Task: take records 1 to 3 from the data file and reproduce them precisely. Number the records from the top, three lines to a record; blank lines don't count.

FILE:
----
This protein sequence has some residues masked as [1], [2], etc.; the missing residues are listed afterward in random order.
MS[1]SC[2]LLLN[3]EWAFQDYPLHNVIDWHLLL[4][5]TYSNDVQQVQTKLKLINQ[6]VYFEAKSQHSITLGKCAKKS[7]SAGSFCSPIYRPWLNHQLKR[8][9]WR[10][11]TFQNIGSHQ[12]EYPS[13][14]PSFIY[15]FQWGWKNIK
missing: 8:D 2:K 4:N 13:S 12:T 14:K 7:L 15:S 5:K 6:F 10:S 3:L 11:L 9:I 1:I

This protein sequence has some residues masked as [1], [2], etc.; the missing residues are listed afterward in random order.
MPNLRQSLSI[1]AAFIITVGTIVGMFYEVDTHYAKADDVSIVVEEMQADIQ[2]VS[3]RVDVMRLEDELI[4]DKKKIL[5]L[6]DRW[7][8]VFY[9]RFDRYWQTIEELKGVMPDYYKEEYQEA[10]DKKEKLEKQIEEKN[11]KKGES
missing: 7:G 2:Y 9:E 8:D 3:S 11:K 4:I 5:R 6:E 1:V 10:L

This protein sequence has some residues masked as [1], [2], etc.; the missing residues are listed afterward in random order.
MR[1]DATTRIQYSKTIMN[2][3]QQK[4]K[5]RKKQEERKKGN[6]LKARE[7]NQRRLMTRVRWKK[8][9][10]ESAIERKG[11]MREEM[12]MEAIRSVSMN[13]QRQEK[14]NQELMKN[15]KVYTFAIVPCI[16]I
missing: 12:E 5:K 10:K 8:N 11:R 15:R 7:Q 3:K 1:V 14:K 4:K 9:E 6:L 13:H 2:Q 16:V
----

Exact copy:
This protein sequence has some residues masked as [1], [2], etc.; the missing residues are listed afterward in random order.
MS[1]SC[2]LLLN[3]EWAFQDYPLHNVIDWHLLL[4][5]TYSNDVQQVQTKLKLINQ[6]VYFEAKSQHSITLGKCAKKS[7]SAGSFCSPIYRPWLNHQLKR[8][9]WR[10][11]TFQNIGSHQ[12]EYPS[13][14]PSFIY[15]FQWGWKNIK
missing: 8:D 2:K 4:N 13:S 12:T 14:K 7:L 15:S 5:K 6:F 10:S 3:L 11:L 9:I 1:I

This protein sequence has some residues masked as [1], [2], etc.; the missing residues are listed afterward in random order.
MPNLRQSLSI[1]AAFIITVGTIVGMFYEVDTHYAKADDVSIVVEEMQADIQ[2]VS[3]RVDVMRLEDELI[4]DKKKIL[5]L[6]DRW[7][8]VFY[9]RFDRYWQTIEELKGVMPDYYKEEYQEA[10]DKKEKLEKQIEEKN[11]KKGES
missing: 7:G 2:Y 9:E 8:D 3:S 11:K 4:I 5:R 6:E 1:V 10:L

This protein sequence has some residues masked as [1], [2], etc.; the missing residues are listed afterward in random order.
MR[1]DATTRIQYSKTIMN[2][3]QQK[4]K[5]RKKQEERKKGN[6]LKARE[7]NQRRLMTRVRWKK[8][9][10]ESAIERKG[11]MREEM[12]MEAIRSVSMN[13]QRQEK[14]NQELMKN[15]KVYTFAIVPCI[16]I
missing: 12:E 5:K 10:K 8:N 11:R 15:R 7:Q 3:K 1:V 14:K 4:K 9:E 6:L 13:H 2:Q 16:V